Evel Knieval passed away on Friday and although we never met, he changed my life forever.
I spent the summer of 1974 hitchhiking across the country with my buddy Joe. We had been in Yellowstone for about 2 weeks and we were starting to get restless when we began hearing news reports about the wild scene at Snake River Canyon. It wasn't that far away so we decided to head for Twin Falls and join the fray.
It was a strange trip. Shortly after entering Montana a pair of pickup trucks stopped for us, one held a young couple with a dog in the back, the other contained 3 tough as nails high plains grannies. Turned out they were all heading to Idaho so we climbed into the back of the pickup with the dog and off we went.
There we were in the open bed of a pickup, hunched down for relief from the whipping wind, truck doing about 80, and those old gals would pull up next to us and wave and laugh. Surreal. The two trucks raced all the way to Idaho Falls, sometimes abreast of each other for miles at a time with either the grannies or us cruising in the oncoming lane.
We lived through that ride and caught a couple more. When we were within about 10 miles of the jump site a van pulled over and as the side door slid open we heard someone call our names. It turned out to be a van load of people we knew from Boston and they were headed to the party. We thought "Wow, how lucky are we?".
It was my last piece of good fortune for quite a while.
The jump site was out of control. Thousands of bikers had descended on the area and local law enforcement decided to herd everyone to the bottom of the canyon and then set up a checkpoint on the main access road. They stayed at the top and took the stance that what happened in the canyon stayed in the canyon.
Long story short, we had enough of camping in Crazy Canyon so we hooked one last ride that didn't end well. I was sitting shotgun in a U.S. Army jeep. No roof, no roll bar. People and vehicles were everywhere and we hit a traffic jam on the way up and out. The driver of our vehicle decided to go around it. "This F-er can go anywhere!" said PFC Harvey. He was a bit panicked at this point as he and his friend would soon be considered AWOL if they didn't make tracks fast.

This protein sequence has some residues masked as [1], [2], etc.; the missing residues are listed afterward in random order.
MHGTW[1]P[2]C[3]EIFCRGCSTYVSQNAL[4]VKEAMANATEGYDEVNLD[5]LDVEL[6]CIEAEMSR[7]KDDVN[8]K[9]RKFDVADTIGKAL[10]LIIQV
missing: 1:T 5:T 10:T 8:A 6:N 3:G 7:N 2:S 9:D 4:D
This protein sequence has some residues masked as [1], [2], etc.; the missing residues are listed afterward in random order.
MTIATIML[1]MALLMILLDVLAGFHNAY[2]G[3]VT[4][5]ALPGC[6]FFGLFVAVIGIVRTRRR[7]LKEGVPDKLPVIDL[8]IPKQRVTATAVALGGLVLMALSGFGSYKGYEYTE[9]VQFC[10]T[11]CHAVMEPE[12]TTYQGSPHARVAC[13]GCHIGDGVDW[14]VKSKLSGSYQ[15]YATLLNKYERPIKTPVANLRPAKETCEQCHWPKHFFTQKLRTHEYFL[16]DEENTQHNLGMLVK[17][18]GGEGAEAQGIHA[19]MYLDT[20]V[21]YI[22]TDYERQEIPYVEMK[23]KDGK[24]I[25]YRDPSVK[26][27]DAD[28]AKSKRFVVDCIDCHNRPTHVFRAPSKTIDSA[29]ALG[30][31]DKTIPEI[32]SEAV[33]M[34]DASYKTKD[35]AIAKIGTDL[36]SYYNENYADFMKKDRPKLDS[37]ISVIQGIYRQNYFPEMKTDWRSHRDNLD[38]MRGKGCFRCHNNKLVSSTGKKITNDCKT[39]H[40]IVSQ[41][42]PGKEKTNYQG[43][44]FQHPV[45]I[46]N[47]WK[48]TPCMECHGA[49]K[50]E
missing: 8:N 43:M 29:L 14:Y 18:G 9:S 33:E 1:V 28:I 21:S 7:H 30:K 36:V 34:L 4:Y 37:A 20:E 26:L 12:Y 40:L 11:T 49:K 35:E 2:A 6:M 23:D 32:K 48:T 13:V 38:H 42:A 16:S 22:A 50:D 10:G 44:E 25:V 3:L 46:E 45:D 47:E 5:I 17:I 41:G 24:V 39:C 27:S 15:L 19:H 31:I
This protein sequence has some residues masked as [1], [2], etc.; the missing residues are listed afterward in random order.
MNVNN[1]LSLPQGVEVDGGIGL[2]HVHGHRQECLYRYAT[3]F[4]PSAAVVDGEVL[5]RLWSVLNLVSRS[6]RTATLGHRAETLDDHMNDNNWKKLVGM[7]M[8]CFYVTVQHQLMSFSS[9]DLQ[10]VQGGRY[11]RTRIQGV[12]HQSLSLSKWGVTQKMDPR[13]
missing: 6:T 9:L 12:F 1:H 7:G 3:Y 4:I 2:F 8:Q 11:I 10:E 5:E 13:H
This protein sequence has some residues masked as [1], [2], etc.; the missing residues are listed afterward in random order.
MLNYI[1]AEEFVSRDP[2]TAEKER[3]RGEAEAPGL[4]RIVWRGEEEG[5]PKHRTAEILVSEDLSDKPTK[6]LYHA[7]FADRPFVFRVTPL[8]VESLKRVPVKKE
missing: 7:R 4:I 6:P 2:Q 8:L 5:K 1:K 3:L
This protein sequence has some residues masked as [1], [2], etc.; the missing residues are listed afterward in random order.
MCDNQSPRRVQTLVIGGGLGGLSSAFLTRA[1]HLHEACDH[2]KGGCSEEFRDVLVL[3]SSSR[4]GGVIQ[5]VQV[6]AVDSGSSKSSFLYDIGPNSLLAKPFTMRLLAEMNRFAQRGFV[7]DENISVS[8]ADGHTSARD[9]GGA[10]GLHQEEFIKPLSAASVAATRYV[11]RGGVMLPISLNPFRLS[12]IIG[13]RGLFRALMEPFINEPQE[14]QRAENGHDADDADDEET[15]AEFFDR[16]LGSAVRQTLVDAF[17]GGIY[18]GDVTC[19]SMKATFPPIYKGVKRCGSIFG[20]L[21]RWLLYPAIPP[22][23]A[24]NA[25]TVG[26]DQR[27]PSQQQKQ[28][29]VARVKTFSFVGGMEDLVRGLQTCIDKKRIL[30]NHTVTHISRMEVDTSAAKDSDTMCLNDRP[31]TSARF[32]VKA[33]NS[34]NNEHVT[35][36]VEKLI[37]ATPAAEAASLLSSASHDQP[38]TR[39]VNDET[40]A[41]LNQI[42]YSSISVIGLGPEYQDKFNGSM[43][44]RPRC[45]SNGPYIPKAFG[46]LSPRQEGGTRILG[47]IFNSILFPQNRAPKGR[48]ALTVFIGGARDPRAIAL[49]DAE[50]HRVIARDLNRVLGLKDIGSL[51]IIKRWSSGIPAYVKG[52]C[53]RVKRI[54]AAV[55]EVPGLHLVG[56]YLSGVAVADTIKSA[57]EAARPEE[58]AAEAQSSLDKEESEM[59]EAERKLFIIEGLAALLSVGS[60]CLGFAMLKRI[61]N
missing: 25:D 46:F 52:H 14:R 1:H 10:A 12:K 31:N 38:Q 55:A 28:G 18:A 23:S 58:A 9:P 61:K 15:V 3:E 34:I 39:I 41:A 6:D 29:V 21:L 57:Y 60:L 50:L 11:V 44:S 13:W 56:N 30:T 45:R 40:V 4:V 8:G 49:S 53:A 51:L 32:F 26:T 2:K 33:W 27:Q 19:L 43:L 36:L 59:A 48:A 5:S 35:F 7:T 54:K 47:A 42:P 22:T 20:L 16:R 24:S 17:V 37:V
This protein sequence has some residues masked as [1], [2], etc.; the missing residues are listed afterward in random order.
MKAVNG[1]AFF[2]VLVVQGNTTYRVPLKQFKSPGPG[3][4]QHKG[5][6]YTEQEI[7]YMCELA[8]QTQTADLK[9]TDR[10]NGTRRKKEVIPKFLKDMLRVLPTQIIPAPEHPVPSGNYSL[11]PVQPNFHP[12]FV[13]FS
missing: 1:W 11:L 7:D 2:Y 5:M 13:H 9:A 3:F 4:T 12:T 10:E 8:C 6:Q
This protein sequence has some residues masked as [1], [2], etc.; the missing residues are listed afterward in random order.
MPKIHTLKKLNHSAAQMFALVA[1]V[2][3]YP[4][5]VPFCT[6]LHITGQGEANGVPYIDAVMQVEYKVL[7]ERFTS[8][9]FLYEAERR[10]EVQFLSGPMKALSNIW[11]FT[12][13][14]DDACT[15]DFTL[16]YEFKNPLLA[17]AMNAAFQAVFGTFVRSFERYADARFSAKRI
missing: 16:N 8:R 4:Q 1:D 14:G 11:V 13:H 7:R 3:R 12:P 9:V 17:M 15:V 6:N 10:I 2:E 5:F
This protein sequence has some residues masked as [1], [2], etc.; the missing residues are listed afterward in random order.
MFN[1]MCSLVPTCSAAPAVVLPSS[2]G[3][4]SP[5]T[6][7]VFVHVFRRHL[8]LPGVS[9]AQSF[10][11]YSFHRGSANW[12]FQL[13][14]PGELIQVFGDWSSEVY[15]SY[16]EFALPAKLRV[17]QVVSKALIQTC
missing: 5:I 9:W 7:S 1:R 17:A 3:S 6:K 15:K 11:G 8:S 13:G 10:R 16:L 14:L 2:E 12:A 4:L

The passenger side of the jeep slid right off the edge of the canyon road and I got flung out and down. As I slid to a stop on an outcropping I could hear the jeep thud and jangle as it started it's own descent.
Ever watch those Wiley Coyote cartoons where he falls and then looks back up to see part of the cliff screaming down at him?
Yup, it really sucks.
I'll spare you the gory details. I learned later, much later, that our bouncing jeep took out rows of motorcycles that were lined up in one of the campgrounds. It was like Candlepins for Cash. There were some angry bikers in that canyon. In a brief moment of consciousness I remember hearing a woman screaming at someone to stay away from us.
Fade to black.
So I said at the beginning that Evel changed my life forever, but that's really not true. I changed my life forever, and probably for the better. The path I had been on was not a good one. After I recovered I decided to go back to school. Smartest thing I ever did. Plus I'm lighter 'cause I got rid of all the unnecessary organs, and scars are a wonderfull conversation starter.
Funny though, you could never convince Joe's little old Italian grandmother that it wasn't Evel's fault. Until her dying day whenever she heard his name spoken she would fork the evil eye and curse him visciously in a mix of English and Italian. I smile whenever I think of her and my first thought when I heard he had passed was that she was probably laying in wait for him, just inside the Pearly Gates.
Good luck to you, Evel.
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